“With Democritus the attempt to deanimate and
demythologize the world was complete…”
Greek “soul” was insubstantial except when embodied,
and then was a “mere breath”…

Many of Democritus’ successors developed views remarkably inimical to current scientific wisdom.

descartes crcleRene Descartes (1596-1650) thought it useful to doubt the reality of everything; he was a mind-body dualist; and he demanded indubitable certainty as the gold-standard of scientific knowledge. All of these views have been doubted, if not flatly rejected, by most scientifically-minded moderns. His famed Meditations seem circular. (Here he is, squashed and truncated.)circular

Baruch Spinoza (1632-1677) thought everything was part of one universal reality (or metaphysical substance). He was a pantheist. We’ve noted that Einstein was a fan: “I believe in Spinoza’s God, who reveals himself in the lawful harmony of all that exists, but not in a God who concerns himself with the fate and the doings of mankind.” It may well be that “Spinoza’s God” continues to capture more scientific respect than any more traditional alternative.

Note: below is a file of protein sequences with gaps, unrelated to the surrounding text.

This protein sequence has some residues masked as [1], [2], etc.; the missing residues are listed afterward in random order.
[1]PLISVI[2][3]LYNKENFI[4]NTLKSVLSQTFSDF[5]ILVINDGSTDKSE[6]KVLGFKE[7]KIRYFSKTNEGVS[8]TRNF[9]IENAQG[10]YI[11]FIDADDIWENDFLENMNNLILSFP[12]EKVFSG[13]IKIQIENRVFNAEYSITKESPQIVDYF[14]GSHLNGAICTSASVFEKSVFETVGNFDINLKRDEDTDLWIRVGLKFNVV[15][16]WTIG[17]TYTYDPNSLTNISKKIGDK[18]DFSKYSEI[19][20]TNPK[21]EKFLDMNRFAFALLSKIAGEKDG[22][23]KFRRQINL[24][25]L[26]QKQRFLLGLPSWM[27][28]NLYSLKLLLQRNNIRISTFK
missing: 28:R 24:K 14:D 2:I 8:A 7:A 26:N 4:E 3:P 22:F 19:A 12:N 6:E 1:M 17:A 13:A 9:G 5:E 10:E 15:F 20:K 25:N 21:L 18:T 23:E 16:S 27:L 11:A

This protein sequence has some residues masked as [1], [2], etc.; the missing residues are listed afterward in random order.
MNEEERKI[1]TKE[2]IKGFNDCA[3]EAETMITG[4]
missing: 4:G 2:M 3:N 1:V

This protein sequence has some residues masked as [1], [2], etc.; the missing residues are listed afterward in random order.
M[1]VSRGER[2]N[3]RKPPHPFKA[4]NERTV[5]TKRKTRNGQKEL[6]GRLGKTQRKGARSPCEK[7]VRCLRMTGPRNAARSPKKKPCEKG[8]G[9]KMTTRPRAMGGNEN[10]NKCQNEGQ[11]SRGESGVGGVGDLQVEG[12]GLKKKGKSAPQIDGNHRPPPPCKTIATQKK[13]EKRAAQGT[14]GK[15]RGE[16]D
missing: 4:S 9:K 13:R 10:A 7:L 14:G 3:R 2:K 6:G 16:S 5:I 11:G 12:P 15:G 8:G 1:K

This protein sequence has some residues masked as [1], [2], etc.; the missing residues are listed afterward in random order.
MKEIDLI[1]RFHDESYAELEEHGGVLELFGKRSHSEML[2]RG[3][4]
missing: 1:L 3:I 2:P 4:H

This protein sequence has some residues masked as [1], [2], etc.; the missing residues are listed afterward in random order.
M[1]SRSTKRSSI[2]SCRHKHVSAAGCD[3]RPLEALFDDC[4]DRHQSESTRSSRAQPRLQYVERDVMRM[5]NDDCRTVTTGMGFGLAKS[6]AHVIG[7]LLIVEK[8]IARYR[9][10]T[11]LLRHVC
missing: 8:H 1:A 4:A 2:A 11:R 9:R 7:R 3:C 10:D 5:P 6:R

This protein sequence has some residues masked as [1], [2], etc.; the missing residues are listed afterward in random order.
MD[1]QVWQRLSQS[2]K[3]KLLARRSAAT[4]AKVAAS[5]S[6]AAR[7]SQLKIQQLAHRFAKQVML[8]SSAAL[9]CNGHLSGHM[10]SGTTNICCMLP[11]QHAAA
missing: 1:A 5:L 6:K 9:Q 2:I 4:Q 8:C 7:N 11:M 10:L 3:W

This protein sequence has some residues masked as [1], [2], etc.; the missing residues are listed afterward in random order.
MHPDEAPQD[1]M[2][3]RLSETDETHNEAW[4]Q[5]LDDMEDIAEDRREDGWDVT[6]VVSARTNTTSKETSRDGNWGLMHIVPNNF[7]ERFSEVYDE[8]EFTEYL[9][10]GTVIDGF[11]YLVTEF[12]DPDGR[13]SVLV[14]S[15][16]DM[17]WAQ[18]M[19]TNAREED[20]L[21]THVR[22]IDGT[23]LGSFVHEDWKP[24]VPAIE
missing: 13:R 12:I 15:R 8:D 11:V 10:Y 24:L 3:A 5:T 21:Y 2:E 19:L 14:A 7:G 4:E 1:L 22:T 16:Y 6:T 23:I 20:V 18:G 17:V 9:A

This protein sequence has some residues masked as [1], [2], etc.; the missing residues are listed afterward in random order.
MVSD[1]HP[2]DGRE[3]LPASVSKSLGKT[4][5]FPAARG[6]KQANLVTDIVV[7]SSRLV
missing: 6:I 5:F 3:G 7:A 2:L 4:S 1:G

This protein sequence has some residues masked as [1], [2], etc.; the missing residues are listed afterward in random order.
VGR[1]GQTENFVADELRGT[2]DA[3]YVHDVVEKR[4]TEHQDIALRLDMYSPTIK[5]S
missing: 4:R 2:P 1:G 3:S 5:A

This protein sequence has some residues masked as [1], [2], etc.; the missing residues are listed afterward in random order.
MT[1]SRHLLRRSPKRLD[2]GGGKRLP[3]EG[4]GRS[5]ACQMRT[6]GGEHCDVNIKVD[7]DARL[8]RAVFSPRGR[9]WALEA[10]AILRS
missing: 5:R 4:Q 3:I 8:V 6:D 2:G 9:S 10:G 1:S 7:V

Gottfried Wilhelm von Leibniz (1646-1716), aka “Dr. Pangloss” in Candide, thought reality was almost  infinitely various, but also boxed and sealed. We are “monads,” self-contained substances (not unlike Neo, pre-Morpheus) experiencing a pre-arranged harmony

prearranged harmony of perceptions orchestrated by a very controlling Master Monad. We have “no windows.”

George Berkeley (1685-1753) said esse est percipi, “to be is to be perceived.” Don’t blink, God, or we’ll wink out of existence. The lexicographer and wit Samuel Johnson thought he had a practical refutation of Berkeley’s idealism.  He missed the point, but made one too: your philosophy of reality really ought to make a discernible difference in your experience of life .